Courts & Trials

Linda O’Leary Cleared of Careless Driving Charge in Fatal Boat Crash in Muskoka

Written on behalf of Barrison Law

Last week, Linda O’Leary (“O’Leary”), wife of celebrity businessman and Shark Tank star Kevin O’Leary, was found not guilty of the charges of careless operation of a vessel under the Canada Shipping Act following a 13 day hearing.

According to the federal regulations, the penalty that O’Leary was facing was a fine of up to $10,000 if she was found to be acting in contravention of the Act.


The charge against O’Leary arose out of a collision that occurred on Lake Joseph in Muskoka on August 24, 2019. That evening, O’Leary was the designated driver of the boat she was in as she returned to her cottage from a dinner party at a friend’s cottage with her husband and another friend on board.

Another boat on the lake belonging to Irv Edwards (“Edwards’ boat”), was being driven by Richard Ruh (“Ruh”).

At approximately 11:30 pm, the two boats collided. The passengers on Edwards’ boat were knocked to the floor. Gary Poltash of Florida died on the scene of blunt force trauma to the neck and head. Suzana Brito from Uxbridge died in hospital from blunt force trauma to the head from being hit by the boat. Three others who were on board the Edwards’ boat also suffered injuries due to the crash.

An agreed statement of facts was read in court describing the events that transpired when the two boats collided.

Edwards testified at the trial that he hosted the Ruhs and their guests for dinner, along with his cousin and his girlfriend Brito and Edwards’ best friend Potash. After dinner they decided to go stargazing on Edwards’ boat.

Edwards testified that he asked his friend Ruh to take over driving the boat so he could look at the stars. He noted that there was no moon that night and that Ruh knows boats “much longer” and “better” than him.

Police investigators took to the waters on Lake Joseph on the night of September 5, 2019 to re-enact the deadly crash. As a result of the simulation, both boat drivers were charged. Ruh was charged for not having his lights on at night and O’Leary was charged with careless operation of a vessel.

Ruh pleaded guilty to the charges against him, but maintained that he only did so to avoid paying additional legal fees.


One of the central issues in the case was whether the Edwards’ boat had its lights on. The defence argued that the Edwards’ boat was basically invisible to O’Leary.

Ruh testified that the boat he was driving had its navigation lights on at the time of the collision, which included a white overhead light and two green and red lights on the bow, as well as the lights on the boat’s control panel.

Following the re-enactment of the crash, the lead OPP investigator Detective-Constable Sean Richardson determined that it was unlikely that the Edwards’ boat had its overhead lights on as it would ruin the view of the stars. Richardson testified:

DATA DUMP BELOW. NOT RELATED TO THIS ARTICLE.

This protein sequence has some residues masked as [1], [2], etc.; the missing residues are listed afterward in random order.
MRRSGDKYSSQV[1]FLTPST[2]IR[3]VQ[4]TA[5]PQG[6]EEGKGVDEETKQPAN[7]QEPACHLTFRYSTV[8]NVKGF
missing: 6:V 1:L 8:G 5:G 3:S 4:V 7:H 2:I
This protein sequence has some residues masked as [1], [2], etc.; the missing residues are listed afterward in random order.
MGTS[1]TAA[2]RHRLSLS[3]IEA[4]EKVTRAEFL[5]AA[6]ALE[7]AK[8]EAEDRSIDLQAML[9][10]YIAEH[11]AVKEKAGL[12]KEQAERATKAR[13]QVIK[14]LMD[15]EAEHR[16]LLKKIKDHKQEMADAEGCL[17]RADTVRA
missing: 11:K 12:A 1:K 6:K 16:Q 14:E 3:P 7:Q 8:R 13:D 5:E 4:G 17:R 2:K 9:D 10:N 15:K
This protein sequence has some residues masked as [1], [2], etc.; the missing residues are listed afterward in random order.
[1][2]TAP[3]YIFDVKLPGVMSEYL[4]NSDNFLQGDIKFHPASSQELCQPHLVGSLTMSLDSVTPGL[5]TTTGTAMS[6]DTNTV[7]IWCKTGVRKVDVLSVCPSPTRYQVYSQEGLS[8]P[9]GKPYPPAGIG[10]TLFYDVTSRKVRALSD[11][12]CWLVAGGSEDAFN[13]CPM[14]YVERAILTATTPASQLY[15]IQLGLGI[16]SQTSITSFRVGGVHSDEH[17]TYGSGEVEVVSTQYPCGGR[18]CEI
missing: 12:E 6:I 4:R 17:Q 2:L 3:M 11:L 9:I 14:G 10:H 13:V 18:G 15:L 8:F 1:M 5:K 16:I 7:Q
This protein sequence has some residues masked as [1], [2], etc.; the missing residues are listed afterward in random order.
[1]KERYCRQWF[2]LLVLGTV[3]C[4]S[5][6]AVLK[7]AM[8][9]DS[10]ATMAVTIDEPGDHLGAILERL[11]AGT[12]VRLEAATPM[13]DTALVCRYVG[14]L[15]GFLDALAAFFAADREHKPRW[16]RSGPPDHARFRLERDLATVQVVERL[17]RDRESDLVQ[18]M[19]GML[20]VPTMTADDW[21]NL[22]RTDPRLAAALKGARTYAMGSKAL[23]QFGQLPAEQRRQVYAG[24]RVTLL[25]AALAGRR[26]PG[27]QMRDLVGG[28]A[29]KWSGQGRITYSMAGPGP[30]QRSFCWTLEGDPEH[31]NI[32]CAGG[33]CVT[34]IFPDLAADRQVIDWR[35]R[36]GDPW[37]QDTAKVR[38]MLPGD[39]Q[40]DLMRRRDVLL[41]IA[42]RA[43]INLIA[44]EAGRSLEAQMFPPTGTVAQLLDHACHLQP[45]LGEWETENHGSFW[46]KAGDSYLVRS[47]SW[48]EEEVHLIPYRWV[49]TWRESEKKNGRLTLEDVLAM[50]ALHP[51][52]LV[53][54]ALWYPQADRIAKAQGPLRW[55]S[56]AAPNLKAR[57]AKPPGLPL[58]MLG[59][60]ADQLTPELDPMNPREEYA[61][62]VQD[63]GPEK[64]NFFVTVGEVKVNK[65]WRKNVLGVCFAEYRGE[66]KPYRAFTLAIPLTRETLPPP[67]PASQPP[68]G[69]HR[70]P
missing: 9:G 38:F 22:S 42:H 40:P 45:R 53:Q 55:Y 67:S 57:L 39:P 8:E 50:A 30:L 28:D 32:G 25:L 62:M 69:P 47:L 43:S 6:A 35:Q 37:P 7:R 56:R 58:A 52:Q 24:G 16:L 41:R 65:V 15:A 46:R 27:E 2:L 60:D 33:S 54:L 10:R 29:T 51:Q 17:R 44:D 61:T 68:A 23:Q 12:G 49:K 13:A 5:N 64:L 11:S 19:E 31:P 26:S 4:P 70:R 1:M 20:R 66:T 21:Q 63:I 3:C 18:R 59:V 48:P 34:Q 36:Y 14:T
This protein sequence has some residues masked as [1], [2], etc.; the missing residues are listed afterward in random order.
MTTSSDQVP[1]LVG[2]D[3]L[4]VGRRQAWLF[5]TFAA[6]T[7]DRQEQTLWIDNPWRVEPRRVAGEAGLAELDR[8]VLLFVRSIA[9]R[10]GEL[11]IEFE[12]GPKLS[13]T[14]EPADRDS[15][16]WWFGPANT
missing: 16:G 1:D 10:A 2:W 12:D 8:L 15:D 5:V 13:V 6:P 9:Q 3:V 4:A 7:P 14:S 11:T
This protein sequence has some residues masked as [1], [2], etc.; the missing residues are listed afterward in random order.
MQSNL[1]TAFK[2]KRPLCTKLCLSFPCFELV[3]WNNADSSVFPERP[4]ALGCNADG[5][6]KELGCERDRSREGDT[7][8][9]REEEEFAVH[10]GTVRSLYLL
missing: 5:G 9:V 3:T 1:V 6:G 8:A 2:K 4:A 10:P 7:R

I had issue seeing stars. It was a clear night, and I wasn’t able to enjoy myself looking at the stars. It was a very bright light and it irritated me to look into it. … When the light was off, I was able to see the stars.

Ontario Court Justice Richard Humphrey concluded that the Edwards’ boat had its lights off when the collision occurred based upon the security videos from both the O’Leary and Edwards’ cottages.

Justice Humphrey stated in his oral judgment:

The purpose of the venture into the open waters of Lake Joseph by Mr. Edwards and his guests was to acquire an unobstructed view of the night sky without interference from artificial light. … It defies logic to suggest they would have travelled to that location and activated the lights, the effect of which would have been to defeat their purpose.

 Justice Humphrey also noted that there was insufficient evidence to establish the speed that the O’Leary vessel was travelling or what speed would have been appropriate under the circumstances. Furthermore, he rejected the Crown prosecutor’s submission that O’Leary should have driven at a lower speed and considered the potential risk of an unlit boat. He stated:

This submission almost suggests that no one should operate a boat at night under any circumstance.

Justice Humphrey found that Crown prosecutors failed to prove that O’Leary acted in a careless way on the night of the crash. He stated:

She knew the waters of Lake Joseph and had travelled the distance between her cottage and the Smith cottage in daylight and at night on numerous occasions. She took precautions to make sure her boat was properly equipped for night navigation. … The boat was in good working order and it had all requisite navigational lights activated.

 In addition, Justice Humphrey dismissed the notion that alcohol played any part in the collision.

If you have been charged with a criminal offence or have any questions regarding your legal rights, please contact the experienced criminal lawyers at Barrison Law online or at 905-404-1947. We offer a 24-hour phone service to protect your rights and to ensure that you have access to justice at all times. We are available when you need us most.